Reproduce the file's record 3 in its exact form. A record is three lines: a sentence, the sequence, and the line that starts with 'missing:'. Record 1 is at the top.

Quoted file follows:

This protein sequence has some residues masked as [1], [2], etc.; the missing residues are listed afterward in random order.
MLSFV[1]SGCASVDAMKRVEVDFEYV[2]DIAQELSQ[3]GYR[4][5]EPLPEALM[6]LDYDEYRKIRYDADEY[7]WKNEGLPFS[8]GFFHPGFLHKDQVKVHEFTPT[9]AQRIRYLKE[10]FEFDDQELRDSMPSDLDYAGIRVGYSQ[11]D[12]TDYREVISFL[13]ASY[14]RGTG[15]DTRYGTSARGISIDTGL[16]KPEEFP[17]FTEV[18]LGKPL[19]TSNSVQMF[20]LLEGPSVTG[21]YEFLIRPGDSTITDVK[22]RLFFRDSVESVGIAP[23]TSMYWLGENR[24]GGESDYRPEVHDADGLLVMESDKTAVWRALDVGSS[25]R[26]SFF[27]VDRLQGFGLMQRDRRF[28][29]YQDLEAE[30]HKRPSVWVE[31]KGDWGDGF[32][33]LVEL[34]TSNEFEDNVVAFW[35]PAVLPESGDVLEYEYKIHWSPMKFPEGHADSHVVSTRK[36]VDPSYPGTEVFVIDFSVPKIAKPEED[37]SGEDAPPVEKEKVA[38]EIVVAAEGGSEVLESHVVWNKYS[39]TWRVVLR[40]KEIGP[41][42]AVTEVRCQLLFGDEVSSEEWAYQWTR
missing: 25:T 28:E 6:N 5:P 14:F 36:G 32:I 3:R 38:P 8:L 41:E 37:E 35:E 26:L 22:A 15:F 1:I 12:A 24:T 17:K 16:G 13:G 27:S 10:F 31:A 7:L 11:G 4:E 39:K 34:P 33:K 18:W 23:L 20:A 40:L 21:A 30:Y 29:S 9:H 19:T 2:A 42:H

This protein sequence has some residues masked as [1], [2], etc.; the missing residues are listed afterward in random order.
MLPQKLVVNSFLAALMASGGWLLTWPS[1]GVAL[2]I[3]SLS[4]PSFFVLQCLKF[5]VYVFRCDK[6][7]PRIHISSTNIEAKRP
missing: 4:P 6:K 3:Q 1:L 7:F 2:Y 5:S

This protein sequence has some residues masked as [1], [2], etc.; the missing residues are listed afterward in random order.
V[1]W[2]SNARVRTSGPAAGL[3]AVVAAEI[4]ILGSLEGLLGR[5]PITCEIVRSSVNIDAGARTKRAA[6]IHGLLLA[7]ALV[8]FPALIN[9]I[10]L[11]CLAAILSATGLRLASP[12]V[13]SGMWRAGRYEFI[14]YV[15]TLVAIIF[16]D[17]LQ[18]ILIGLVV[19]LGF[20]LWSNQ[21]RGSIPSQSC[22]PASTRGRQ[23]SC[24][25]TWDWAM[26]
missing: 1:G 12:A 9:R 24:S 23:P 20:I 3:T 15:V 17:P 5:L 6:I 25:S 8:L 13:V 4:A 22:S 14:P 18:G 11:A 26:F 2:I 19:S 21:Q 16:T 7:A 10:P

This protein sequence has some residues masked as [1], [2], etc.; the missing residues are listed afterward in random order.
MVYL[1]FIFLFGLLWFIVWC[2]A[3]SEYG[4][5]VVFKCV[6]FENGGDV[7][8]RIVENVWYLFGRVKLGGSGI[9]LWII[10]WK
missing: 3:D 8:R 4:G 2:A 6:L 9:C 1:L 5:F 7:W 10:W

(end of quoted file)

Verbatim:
This protein sequence has some residues masked as [1], [2], etc.; the missing residues are listed afterward in random order.
V[1]W[2]SNARVRTSGPAAGL[3]AVVAAEI[4]ILGSLEGLLGR[5]PITCEIVRSSVNIDAGARTKRAA[6]IHGLLLA[7]ALV[8]FPALIN[9]I[10]L[11]CLAAILSATGLRLASP[12]V[13]SGMWRAGRYEFI[14]YV[15]TLVAIIF[16]D[17]LQ[18]ILIGLVV[19]LGF[20]LWSNQ[21]RGSIPSQSC[22]PASTRGRQ[23]SC[24][25]TWDWAM[26]
missing: 1:G 12:A 9:R 24:S 23:P 20:I 3:T 15:V 17:P 5:L 6:I 25:S 8:L 13:V 4:A 22:S 14:P 18:G 11:A 26:F 2:I 19:S 21:Q 16:T 7:A 10:P